I am on an action-packed blog tour for you today! I’m reviewing Liberation Square by Gareth Rubin, published by Michael Joseph (Penguin Random House).
It’s 1952 and Soviet troops control British streets after winning the Second World War.
After the disastrous failure of D-Day, Britain is occupied by Nazi Germany, and only rescued by Russian soldiers arriving from the east and Americans from the west. The two superpowers divide the nation between them, a wall running through London like a scar.
On the Soviet side of the wall, Jane Cawson calls into her husband’s medical practice, hoping to surprise him. But instead she detects the perfume worn by his former wife, Lorelei, star of propaganda films for the new Marxist regime.
Jane rushes to confront them, but soon finds herself caught up in the glamorous actress’s death.
Her husband Nick is arrested for murder. Desperate to clear his name, Jane must risk the attention of the brutal secret police as she follows a trail of corruption right to the highest levels of the state.
And she might find she never really knew her husband at all.
Gareth Rubin creates a murder mystery on the wrong side of history. This is no ordinary murder mystery. Based on the question, ‘what would have happened if we didn’t win the war?’, Rubin’s imaginative alternate history creates the backdrop for this intense novel.
The writing style made me think of Phillip K. Dick’s, The Man in the High Castle (what would happen if the other side won the war). However, instead of being obsessive and focused on the political situation, Rubin focuses on the ordinaries- the people trying to get on with their lives, until the unthinkable happens.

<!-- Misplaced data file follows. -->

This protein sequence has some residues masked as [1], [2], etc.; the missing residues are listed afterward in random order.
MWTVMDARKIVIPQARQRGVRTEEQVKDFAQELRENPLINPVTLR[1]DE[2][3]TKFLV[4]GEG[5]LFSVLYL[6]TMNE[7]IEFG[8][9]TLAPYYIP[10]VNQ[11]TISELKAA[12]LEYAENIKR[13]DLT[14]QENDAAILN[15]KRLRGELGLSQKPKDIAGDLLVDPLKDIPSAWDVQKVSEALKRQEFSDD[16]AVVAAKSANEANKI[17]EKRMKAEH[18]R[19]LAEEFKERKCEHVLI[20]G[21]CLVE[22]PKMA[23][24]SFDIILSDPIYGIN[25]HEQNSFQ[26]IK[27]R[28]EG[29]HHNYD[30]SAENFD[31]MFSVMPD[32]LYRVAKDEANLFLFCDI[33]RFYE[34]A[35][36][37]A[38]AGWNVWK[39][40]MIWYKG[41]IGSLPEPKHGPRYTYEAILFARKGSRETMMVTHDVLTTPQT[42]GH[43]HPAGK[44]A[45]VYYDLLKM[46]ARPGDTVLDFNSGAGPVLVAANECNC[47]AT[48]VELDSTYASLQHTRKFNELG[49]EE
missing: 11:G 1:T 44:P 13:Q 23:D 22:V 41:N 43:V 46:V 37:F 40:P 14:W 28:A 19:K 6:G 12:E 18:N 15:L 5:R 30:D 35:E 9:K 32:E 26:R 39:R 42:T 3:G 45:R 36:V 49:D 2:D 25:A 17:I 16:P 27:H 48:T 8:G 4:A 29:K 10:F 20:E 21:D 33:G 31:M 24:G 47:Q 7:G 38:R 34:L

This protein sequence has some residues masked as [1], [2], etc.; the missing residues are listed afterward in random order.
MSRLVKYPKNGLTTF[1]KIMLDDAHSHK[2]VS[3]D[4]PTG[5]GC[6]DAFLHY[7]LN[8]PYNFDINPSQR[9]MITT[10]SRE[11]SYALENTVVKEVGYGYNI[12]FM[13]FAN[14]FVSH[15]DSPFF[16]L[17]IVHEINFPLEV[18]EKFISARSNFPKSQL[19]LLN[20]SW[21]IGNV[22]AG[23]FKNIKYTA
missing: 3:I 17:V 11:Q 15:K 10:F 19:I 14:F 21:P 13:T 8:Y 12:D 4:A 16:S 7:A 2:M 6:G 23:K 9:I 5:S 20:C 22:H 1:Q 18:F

Jane suspects she cannot trust her husband… then his ex-wife is found dead. With the world against her in this new political domain, Jane finds herself tied up in a mystery which runs deeper than she first thought. Jane is an incredibly likable character whose inner conflict is something that grips the reader from the get-go. Does she believe those closest to her, or is something else preventing her from seeing the truth? Who can she trust? What happens now? Who murdered the actress? Her determination confronted by her own emotions creates a balance for a character who the reader can connect with. I also thought the first-person narrative was a good technique to get this across to the reader.
I really enjoyed the plot and thought the setting and history was well-worked out. I found the history easy to get my head around even though it was formed in Rubin’s mind. His ideas are not far fetched enough to say that things wouldn’t have happened, but also introduce some new ways of thinking which was refreshing to read.
Fans of historical fiction, WW1/2 fiction, alternate history, sci-fi, and dystopian crime will love this novel. I found this genre interesting as I like historical fiction, but this took history to a whole new level. Rubin’s clever mystery is at the centre of a tangled web of lies, corruption, and deceit. A fabulous debut.
How to get your hands on a copy
Thank you to Jenny for my wonderful copy and spot on the blog tour! Many thanks also to the author.
Don’t forget to check out the rest of the tour:
Happy reading! Lx